Global Policy Forum

Some Preliminary Assessments of Powell


By Phyllis Bennis

Institute for Policy Studies
March 13, 2001

The following is an interim assessment of the emerging changes in Iraq strategy under discussion within the Bush administration. Few details are available, and while administration spokespeople have indicated they want the policy finalized before the Arab summit scheduled for 27 March, it is questionable whether even that deadline will be met. The policy debate is rancorous within the Republican Party, and touches on political ‘hot-button' issues, such as the charge of looking "soft on Saddam Hussein" which could threaten the new administration's so-far smooth sailing political agenda. That debate is likely to heat up even more with the 12 March killing of six military personnel in Kuwait (four American, one New Zealander and one unknown) by a bomb dropped by a Hornet F-18 fighter-bomber on a training mission from the USS Harry S. Truman in the Persian Gulf.

As a result, this assessment should be viewed as temporary, based only on what we know so far, and likely to change.

Powell's [New?] Iraq policy -- What we Know

a) It will not lift economic sanctions

b) Iraq's oil income will continue to be diverted into the UN-run escrow account

c) The 661 Committee will retain power to decide what goods will be allowed in

d) Some additional civilian-use goods will be allowed in

e) The "no-fly zones" remain intact, and U.S.-UK military attacks in them may continue; Powell acknowledged for the first time that this does not reflect UN resolutions

f) The Bush administration will not attempt to repeal or circumvent the ILA and will continue to fund the INC at some level

Powell's [New?] Iraq policy -- What We Don't Know

a) Whether the U.S. will simply reduce (and for how long?) the number of holds it imposes on contracts in the 661 Committee, or whether the operating procedures of the Committee will actually be changed

b) Whether the U.S. will acknowledge that dual use prohibitions on civilian imports should be replaced by import approval with additional monitoring for items of concern, or will simply avoid imposing dual use prohibitions for a period of time, or will continue applying dual use prohibitions as before

c) Whether the list of items on the notify-but-don't-require-approval list will be expanded, or whether the U.S. will simply make different decisions regarding approval of items not on the list

d) Whether access to the multi-billion investments required for serious infrastructure rebuilding will be facilitated or will remain out of reach

e) Whether the Bush administration is considering any reduction in the current 25% of oil-for-food revenue that is diverted to the compensation fund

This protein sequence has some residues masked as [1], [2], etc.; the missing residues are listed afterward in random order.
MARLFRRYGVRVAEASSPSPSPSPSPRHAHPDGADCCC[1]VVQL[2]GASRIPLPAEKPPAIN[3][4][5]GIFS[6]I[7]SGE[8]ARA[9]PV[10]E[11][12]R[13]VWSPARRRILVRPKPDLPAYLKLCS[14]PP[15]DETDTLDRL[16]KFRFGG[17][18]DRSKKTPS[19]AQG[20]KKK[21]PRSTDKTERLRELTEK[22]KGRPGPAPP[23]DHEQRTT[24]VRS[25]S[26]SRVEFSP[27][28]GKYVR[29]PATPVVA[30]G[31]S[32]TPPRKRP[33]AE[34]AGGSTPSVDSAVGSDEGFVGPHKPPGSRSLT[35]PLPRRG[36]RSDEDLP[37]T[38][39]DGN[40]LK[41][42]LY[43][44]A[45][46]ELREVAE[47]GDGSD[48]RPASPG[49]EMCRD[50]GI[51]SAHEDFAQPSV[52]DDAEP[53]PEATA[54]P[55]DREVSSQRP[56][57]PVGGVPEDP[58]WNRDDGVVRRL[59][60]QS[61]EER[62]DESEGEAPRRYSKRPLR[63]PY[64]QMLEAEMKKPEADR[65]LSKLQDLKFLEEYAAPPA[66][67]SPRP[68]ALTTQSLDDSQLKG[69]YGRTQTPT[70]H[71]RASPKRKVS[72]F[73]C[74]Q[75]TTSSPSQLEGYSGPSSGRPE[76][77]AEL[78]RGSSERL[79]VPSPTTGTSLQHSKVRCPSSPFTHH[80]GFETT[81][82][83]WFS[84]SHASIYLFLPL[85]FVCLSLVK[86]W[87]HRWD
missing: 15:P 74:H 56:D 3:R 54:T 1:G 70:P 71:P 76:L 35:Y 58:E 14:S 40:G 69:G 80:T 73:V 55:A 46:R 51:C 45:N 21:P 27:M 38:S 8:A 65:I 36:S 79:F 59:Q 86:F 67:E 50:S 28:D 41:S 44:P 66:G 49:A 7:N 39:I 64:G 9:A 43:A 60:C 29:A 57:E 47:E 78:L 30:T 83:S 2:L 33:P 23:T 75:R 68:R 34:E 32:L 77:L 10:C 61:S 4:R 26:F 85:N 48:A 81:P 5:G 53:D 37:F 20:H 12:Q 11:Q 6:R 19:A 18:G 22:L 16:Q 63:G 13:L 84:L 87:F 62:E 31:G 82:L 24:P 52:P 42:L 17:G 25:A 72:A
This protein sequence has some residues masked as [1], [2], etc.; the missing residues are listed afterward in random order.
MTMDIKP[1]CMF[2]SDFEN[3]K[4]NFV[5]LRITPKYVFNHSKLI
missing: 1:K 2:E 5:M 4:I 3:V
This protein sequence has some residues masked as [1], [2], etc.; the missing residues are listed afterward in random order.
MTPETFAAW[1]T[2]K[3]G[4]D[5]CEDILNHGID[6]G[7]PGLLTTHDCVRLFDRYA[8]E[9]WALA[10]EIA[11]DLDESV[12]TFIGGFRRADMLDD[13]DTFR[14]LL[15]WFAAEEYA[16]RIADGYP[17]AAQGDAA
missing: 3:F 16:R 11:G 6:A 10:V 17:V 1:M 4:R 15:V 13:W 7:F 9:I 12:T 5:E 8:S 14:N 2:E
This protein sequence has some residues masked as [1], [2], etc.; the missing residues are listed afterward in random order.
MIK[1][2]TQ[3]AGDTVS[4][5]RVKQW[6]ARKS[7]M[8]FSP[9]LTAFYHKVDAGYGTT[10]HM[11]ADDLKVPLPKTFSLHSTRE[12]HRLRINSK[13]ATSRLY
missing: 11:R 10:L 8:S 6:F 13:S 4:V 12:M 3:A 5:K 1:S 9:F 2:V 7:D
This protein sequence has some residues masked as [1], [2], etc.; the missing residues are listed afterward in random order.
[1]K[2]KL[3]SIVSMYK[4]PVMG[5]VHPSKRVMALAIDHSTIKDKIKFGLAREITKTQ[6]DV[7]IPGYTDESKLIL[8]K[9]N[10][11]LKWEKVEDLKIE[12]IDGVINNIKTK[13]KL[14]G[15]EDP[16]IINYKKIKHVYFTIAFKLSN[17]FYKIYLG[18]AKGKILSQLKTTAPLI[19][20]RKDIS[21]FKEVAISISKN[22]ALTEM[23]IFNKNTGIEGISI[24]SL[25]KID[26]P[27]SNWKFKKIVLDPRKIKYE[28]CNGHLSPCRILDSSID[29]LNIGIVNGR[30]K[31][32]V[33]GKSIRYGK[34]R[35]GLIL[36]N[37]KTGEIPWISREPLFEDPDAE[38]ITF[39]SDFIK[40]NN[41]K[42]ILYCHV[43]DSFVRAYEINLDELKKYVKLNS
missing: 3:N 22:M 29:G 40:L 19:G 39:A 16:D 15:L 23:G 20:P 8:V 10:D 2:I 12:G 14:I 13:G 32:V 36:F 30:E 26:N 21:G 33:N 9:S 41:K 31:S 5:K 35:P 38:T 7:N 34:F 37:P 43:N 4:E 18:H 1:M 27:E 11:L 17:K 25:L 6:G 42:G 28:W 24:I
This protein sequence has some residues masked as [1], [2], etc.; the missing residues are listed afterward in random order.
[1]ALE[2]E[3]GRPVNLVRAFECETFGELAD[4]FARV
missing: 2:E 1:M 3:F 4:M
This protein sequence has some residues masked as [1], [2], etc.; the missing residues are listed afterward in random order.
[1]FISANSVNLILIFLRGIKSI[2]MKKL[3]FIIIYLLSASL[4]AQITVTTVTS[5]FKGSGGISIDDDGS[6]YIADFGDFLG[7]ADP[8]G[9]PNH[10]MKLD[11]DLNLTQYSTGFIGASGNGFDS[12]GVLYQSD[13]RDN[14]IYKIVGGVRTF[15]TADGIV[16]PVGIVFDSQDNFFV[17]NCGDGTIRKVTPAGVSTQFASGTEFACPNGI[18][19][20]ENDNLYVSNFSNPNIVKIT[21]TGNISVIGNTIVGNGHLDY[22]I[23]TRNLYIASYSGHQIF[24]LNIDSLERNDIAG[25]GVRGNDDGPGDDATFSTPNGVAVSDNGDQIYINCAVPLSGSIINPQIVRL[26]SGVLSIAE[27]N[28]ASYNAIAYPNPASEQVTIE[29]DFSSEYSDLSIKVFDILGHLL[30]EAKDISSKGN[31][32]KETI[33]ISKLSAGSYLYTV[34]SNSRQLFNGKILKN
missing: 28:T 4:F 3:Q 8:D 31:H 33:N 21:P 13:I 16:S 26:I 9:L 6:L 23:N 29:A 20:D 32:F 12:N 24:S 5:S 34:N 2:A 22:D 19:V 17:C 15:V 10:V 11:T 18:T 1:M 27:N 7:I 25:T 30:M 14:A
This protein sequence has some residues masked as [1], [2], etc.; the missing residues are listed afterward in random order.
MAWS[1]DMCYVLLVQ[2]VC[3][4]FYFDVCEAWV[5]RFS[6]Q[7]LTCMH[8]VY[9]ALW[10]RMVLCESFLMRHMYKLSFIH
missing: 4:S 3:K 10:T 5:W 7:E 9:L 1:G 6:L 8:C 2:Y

f) Whether funding of the INC will continue at currently small-scale levels, or expand, or broaden to involve other opposition forces; whether it will remain limited to propaganda purposes, or will expand to include military support

g) What means will be employed to reduce the amount of oil being shipped out of Iraq not under oil-for-food jurisdiction, and what compensation (for Turkey, Jordan, Syria) will be arranged; whether that new compensation will be funded out of Iraq's oil income or other non-Iraqi sources

h) Whether any serious effort will be made to create an arms inspection regime that would operate in the region outside of Iraq's borders (as hinted at during Powell's Middle East trip), or that would take seriously supplier controls in the U.S. or elsewhere

i) Regardless of which policy direction takes hold, what will be the U.S. response to continuing international (especially Arab and European) demands to lift economic sanctions altogether, and to their continuing efforts to undermine the sanctions' efficacy

j) What will be the U.S. response to a likely Norwegian proposal in the UN Security Council to lift most economic sanctions, going beyond either U.S. proposal

k) Whether the Bush administration Middle East primacy on Iraq and ties with Arab governments will translate into a more regionally acceptable Iraq policy or whether Powell's "new" Iraq approach is only spin

l) Whether the focus on oil, Iraq and relations with Arab states rather than on Israel and the "peace process" may result in a U.S. willingness to accept another outside broker (the UN or Europe) to craft an entirely new peace process.

m) Whether the Colin Powell-led rebuild the coalition/ease economic sanctions/concentrate on weapons side, or the Rumsfeld-Cheney-Wolfowitz-Armitage arm the opposition/tighten the sanctions/ignore the coalition/overthrow Saddam Hussein approach will emerge victorious

n) Where does Bush Junior stand on all this?

The Republican Divide

House International Relations Committee Chair Henry Hyde opened the 7 February committee hearing with a question for the Secretary of State. Is the Bush administration's position on Iraq "to contain or to remove Saddam Hussein?" The question reflects both the limits of debate and the currently unresolved decision-making within the administration regarding which of those two options should shape its new Iraq policy, and more broadly reflects a sharply polarized factional debate within the administration's foreign policy team.